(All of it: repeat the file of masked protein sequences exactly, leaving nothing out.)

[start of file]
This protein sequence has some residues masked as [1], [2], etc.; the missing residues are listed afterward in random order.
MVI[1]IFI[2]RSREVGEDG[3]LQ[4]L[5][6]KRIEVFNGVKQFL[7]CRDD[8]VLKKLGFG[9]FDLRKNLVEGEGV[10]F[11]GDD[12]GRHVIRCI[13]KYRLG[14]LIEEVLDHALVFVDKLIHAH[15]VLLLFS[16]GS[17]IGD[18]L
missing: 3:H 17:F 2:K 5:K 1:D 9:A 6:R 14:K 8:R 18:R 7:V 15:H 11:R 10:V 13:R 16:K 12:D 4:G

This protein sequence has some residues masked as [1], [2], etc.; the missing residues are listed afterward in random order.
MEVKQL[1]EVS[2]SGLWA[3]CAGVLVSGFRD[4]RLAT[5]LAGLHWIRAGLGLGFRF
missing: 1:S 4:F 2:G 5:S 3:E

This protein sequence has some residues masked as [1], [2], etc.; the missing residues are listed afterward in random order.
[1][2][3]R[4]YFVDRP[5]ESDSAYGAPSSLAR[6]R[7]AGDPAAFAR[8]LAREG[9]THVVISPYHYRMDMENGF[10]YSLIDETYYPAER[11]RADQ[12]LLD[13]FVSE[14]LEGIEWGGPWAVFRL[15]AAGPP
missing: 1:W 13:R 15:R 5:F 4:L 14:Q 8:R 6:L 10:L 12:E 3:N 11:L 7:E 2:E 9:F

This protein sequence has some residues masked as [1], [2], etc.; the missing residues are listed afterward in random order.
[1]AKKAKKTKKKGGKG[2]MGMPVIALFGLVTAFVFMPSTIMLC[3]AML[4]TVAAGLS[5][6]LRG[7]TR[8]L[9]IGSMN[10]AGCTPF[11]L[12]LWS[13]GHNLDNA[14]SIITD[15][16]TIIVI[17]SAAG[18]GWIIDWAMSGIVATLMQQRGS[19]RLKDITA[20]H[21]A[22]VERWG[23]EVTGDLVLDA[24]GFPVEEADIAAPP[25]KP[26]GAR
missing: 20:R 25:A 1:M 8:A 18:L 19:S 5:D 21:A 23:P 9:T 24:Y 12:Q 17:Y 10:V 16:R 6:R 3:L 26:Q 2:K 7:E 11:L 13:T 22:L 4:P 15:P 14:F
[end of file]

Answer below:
This protein sequence has some residues masked as [1], [2], etc.; the missing residues are listed afterward in random order.
MVI[1]IFI[2]RSREVGEDG[3]LQ[4]L[5][6]KRIEVFNGVKQFL[7]CRDD[8]VLKKLGFG[9]FDLRKNLVEGEGV[10]F[11]GDD[12]GRHVIRCI[13]KYRLG[14]LIEEVLDHALVFVDKLIHAH[15]VLLLFS[16]GS[17]IGD[18]L
missing: 3:H 17:F 2:K 5:K 1:D 9:A 6:R 14:K 8:R 18:R 7:V 15:H 11:R 10:V 13:R 16:K 12:D 4:G

This protein sequence has some residues masked as [1], [2], etc.; the missing residues are listed afterward in random order.
MEVKQL[1]EVS[2]SGLWA[3]CAGVLVSGFRD[4]RLAT[5]LAGLHWIRAGLGLGFRF
missing: 1:S 4:F 2:G 5:S 3:E

This protein sequence has some residues masked as [1], [2], etc.; the missing residues are listed afterward in random order.
[1][2][3]R[4]YFVDRP[5]ESDSAYGAPSSLAR[6]R[7]AGDPAAFAR[8]LAREG[9]THVVISPYHYRMDMENGF[10]YSLIDETYYPAER[11]RADQ[12]LLD[13]FVSE[14]LEGIEWGGPWAVFRL[15]AAGPP
missing: 1:W 13:R 15:R 5:F 4:L 14:Q 8:R 6:L 10:L 12:E 3:N 11:L 7:E 2:E 9:F

This protein sequence has some residues masked as [1], [2], etc.; the missing residues are listed afterward in random order.
[1]AKKAKKTKKKGGKG[2]MGMPVIALFGLVTAFVFMPSTIMLC[3]AML[4]TVAAGLS[5][6]LRG[7]TR[8]L[9]IGSMN[10]AGCTPF[11]L[12]LWS[13]GHNLDNA[14]SIITD[15][16]TIIVI[17]SAAG[18]GWIIDWAMSGIVATLMQQRGS[19]RLKDITA[20]H[21]A[22]VERWG[23]EVTGDLVLDA[24]GFPVEEADIAAPP[25]KP[26]GAR
missing: 20:R 25:A 1:M 8:A 18:L 19:S 5:D 21:A 23:P 9:T 24:Y 12:Q 17:Y 10:V 16:R 6:R 3:L 26:Q 2:K 7:E 11:L 13:T 22:L 4:P 15:P 14:F